Section 719.4 defines the crimes of "escape or absence from custody." Although the trial information set forth the proper code subsection for felony escape, the language tracked a combination of the felony and misdemeanor escape statutory provisions. Specifically, subsection one defines felonyescape and states it applies to any person who has been convicted of a felony "who intentionally escapes, or attempts to escape, from a detention facility, community-based correctional facility, or institution to which the person has been committed by reason of the conviction." Iowa Code § 719.4(1); see also State v. Wagner, 596 N.W.2d 83, 86 (Iowa 1999). Subsection three defines misdemeanor escape and states it applies to any person "who has been committed to any institution under the control of the Iowa Department of Corrections, to a community-based correctional facility, or to a jail or correctional institution, who knowingly and voluntarily is absent from a place where the person is required to be." Iowa Code § 719.4(3).

In October 2011, Powell filed a motion for adjudication of law points, challenging his status as a habitual offender. The motion also stated that "the alleged actions of the defendant, if true, would result in a charge of escape constituting a serious misdemeanor."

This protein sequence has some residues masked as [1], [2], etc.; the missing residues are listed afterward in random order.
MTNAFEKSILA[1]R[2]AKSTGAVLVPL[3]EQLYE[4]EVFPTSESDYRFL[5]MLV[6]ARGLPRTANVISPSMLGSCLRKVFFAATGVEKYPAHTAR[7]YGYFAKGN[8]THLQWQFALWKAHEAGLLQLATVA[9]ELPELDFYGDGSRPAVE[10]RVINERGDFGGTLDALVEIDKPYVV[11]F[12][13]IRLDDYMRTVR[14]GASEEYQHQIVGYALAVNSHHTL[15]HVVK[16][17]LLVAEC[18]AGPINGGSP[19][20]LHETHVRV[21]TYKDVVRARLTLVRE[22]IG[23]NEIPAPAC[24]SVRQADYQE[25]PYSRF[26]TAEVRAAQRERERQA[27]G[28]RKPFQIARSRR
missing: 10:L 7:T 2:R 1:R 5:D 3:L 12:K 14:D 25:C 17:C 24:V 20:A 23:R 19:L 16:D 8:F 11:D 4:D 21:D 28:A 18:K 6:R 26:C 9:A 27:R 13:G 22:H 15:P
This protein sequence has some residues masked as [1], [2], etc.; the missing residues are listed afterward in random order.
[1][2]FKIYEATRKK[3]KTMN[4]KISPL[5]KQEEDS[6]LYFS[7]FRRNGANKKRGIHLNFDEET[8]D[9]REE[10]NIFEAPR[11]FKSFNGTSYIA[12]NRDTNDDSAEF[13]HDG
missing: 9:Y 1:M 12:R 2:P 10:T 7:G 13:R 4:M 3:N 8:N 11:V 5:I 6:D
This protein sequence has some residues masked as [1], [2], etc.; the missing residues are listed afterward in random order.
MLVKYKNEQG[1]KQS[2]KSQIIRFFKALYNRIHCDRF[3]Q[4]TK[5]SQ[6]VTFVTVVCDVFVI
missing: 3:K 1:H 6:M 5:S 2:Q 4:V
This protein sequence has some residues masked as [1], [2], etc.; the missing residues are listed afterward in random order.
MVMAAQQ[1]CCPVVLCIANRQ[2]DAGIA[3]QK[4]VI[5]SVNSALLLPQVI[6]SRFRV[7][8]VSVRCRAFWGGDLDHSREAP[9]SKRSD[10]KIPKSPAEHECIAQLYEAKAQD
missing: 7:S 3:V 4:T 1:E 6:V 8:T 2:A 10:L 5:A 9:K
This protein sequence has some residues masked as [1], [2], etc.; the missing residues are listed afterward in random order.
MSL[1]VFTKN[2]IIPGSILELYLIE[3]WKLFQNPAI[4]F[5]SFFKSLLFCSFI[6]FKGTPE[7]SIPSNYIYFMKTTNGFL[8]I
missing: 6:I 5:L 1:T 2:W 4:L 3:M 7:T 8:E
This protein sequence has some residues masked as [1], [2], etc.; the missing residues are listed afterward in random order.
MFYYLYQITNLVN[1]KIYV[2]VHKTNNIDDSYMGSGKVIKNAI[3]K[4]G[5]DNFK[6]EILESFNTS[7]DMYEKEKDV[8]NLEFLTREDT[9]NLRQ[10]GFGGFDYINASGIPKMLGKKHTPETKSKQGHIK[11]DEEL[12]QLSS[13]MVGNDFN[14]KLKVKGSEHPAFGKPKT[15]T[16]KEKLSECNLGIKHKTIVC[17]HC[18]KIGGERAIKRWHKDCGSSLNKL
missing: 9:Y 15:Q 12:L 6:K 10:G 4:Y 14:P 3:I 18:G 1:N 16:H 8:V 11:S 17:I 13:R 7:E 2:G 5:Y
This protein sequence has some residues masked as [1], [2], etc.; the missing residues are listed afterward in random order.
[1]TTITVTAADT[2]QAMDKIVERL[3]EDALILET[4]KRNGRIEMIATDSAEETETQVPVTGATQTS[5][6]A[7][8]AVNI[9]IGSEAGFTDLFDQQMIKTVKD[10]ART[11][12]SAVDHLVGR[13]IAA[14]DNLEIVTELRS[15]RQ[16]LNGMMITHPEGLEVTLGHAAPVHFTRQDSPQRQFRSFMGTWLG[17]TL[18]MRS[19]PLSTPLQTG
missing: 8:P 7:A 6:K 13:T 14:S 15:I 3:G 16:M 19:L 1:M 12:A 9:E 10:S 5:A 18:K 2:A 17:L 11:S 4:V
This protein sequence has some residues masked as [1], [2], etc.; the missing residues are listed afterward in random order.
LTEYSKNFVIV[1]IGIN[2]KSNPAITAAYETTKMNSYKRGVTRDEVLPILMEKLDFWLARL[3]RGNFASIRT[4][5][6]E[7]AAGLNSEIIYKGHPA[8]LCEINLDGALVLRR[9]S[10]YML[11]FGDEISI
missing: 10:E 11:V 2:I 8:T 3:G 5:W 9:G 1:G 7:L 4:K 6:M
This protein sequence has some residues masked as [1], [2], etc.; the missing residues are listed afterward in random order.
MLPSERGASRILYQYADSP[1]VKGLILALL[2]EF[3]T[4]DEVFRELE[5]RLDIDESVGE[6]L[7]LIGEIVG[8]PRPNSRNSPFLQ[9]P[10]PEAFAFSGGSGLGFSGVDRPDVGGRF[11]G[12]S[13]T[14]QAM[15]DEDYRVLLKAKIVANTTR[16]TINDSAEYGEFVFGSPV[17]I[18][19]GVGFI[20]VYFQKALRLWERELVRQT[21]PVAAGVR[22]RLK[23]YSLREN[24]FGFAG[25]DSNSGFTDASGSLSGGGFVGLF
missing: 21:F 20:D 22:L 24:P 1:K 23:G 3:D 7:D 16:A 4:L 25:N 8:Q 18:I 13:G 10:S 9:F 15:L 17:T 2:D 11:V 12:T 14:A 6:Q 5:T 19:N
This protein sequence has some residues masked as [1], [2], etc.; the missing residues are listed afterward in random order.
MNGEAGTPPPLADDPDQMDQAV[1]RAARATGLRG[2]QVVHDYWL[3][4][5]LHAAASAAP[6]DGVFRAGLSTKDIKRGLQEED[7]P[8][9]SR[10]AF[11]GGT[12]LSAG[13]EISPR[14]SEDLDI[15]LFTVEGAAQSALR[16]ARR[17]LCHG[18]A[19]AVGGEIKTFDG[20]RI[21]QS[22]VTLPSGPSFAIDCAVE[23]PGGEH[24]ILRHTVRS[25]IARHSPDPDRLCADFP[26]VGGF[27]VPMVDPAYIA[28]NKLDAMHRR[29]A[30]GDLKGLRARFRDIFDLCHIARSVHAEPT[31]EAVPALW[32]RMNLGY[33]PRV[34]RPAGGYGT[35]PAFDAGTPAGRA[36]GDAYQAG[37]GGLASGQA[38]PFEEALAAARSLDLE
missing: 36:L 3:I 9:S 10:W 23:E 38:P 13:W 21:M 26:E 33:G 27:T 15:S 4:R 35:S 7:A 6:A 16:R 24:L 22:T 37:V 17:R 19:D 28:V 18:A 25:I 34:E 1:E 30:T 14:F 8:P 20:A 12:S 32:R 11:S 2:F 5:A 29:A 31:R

In November 2011, Powell appeared before the court and pleaded guilty to escape in violation of section 719.4(1), a class "D" felony charge. At the outset of the plea proceeding, defense counsel acknowledged Powell was charged with "the crime of escape, a Class D felony charge, and the State has also made an allegation asking the Court to consider habitual sentencing." Powell expressed his dismay that he was not being charged with misdemeanor escape and that he was being charged as a habitual offender. The court explained to Powell that the crime charged "involves prosecutorial discretion" and stated it would allow Powell to confer with defense counsel if needed. Defense counsel further explained Powell's dismay with the State's refusal to drop the habitual offender enhancement, and requested to bifurcate the proceedings for a trial on the habitual offender status; the State agreed. However, Powell stated he wanted to go forward with the guilty plea for the felony escape charge.

The district court explained to Powell that he was being charged with escape as a class "D" felony, and recited section 719.4(1). The court then explained to Powell that, as an element to that charge, the State was required to prove Powell "intentionally escaped or attempted to escape" from the work release facility. Powell stated August 27, 2009, was the day "I escaped from the work release center." Defense counsel questioned Powell whether he voluntarily made himself absent from the work release facility, to which he answered in the affirmative. The court asked Powell whether he had read the minutes of ...